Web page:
225 Hell’s Mouth to Aberdaron

The third rule of my coastal walk is this: I must start each walk at the point where I stopped the coastal section of my previous walk. This means I have to get back to the car park at Hell’s Mouth.

There is no direct bus to Hell’s Mouth, and the bus that goes to nearby Llanengan has been diverted. But I’ve done my research and discovered there are two buses a day that will take me from Aberdaron to a place called Saithbont. Saithbont isn’t even a village. It’s just a corner of the road, but I can walk the 2 miles from there to Hell’s Mouth. Not ideal. But the best I can do.

I drive to Aberdaron, park my car, and find the bus stop easily. I’m early.

01 heron in Aberdaron, Ruth Livingstone in WalesWhile I wait, a fine-looking heron flaps down onto the road, and keeps me company. It seems like a good omen.

Of course, I should have realised that nothing about the bus service on the Llyn Peninsula is straight forward.

Suddenly I catch sight of a bus going past the end of the street. What? It must be the bus I need. I grab my rucksack and run but, by the time I get to the corner, the bus has disappeared down the coast road.

I’m furious and return to the bus stop to examine the timetable. There is another bus stopping here soon, but this one goes nowhere near the coast.

Or maybe it does? I pull out my map. Yes, it goes through a village called Botwnnog. That’s a mile away from Saithbont.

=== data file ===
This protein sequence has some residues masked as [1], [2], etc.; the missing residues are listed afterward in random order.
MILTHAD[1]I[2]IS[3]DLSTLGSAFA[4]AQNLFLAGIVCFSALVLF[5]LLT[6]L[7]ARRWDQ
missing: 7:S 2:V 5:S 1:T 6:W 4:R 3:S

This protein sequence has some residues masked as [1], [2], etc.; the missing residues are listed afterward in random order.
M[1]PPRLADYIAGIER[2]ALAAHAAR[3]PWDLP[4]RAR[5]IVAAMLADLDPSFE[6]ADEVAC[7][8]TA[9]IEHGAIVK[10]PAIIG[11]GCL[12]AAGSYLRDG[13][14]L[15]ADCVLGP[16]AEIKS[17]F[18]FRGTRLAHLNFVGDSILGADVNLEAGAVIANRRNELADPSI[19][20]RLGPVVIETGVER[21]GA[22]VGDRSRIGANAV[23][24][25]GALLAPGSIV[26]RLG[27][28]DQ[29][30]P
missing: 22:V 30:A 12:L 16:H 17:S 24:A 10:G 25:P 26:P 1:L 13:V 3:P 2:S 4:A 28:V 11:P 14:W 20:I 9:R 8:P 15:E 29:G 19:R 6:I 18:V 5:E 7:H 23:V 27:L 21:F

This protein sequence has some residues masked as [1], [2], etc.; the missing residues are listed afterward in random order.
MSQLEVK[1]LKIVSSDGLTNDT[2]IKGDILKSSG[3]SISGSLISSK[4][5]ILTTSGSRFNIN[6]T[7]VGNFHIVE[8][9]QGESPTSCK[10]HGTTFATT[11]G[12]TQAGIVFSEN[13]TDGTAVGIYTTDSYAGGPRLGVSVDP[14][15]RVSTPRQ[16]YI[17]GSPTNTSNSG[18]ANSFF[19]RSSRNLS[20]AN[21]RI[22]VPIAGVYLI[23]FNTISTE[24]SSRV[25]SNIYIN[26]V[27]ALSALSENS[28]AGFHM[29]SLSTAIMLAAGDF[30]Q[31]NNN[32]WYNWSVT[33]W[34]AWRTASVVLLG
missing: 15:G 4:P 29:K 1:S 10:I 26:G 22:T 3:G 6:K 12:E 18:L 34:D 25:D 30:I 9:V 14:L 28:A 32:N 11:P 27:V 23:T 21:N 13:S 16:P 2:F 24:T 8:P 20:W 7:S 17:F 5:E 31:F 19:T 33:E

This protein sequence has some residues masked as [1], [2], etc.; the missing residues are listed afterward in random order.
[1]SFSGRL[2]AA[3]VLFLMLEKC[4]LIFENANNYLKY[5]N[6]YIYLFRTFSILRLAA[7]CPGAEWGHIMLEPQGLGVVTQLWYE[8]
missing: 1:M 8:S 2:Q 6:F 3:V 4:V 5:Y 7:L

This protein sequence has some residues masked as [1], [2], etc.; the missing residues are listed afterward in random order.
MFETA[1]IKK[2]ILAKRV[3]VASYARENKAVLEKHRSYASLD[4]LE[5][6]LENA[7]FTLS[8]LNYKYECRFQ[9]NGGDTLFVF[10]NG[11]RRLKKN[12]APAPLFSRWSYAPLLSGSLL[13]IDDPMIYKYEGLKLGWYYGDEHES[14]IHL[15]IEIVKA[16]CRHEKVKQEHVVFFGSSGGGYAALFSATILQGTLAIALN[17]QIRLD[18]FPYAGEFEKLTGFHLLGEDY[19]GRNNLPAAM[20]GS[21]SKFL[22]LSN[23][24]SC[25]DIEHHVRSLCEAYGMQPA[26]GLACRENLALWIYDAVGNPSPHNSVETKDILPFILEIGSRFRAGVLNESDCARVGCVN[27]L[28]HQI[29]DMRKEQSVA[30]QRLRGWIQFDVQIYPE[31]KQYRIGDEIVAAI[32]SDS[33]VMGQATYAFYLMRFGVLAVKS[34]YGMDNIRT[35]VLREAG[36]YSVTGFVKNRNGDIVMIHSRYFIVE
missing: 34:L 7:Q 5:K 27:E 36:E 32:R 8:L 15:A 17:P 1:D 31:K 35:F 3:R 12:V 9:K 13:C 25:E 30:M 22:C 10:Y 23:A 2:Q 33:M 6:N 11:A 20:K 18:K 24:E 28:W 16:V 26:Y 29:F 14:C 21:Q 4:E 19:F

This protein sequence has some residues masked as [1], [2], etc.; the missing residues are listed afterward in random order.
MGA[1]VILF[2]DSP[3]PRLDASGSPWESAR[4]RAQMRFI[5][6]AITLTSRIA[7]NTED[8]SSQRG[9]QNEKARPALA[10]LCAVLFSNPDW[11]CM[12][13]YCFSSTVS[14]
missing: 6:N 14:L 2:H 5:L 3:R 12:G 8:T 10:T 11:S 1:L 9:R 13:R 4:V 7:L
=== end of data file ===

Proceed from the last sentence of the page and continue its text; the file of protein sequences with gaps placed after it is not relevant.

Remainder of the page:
02 Llandegwring church, Ruth walking the Llyn Peninsula, Wales

When the bus arrives I ask the bus driver if he will drop me off a Botwnnog. He promises to stop at the right place.

And so, eventually, I find myself walking down a narrow road that links Botwnnog with Saithbont. On the way I pass a quaint little church at a place called Llandegwning. It’s so small it looks like a toy church.

The road ends and I follow a farm track. This isn’t an official right of way, but nobody tries to stop me. Unfortunately the track is very muddy, and I’m pleased when it comes to an end.

I meet the coast path, which is doing one of its inland detours. It’s muddy too. Very muddy.

03 mud on the Wales Coast Path

But at least I’m heading towards Hell’s Mouth although, irritatingly, I know I will have to turn around and retrace my steps as soon as I get there.

The car park comes into sight.

04 car park at Hell's Mouth, Ruth walking Porth Neigwl

There’s a refreshment van parked nearby and I stop for a cup of tea and a chat. The refreshment man thinks I might be able to walk along the beach, if the tide is low enough. That would be better than retracing my route along the muddy fields.

Hell’s Mouth beach looks totally different on a calm day in the sunshine. Beautiful.

05 Hell's Mouth in sunshine, Ruth walking the Wales Coast Path

But I can see the beach ahead is already cut off by the waves. And the tide is still coming in. I walk along the top of the low cliff for a while…

06 walking on crumbling cliffs, Ruth hiking in Wales

… but landslides have carried the path away and I am forced to turn back and return to the car park.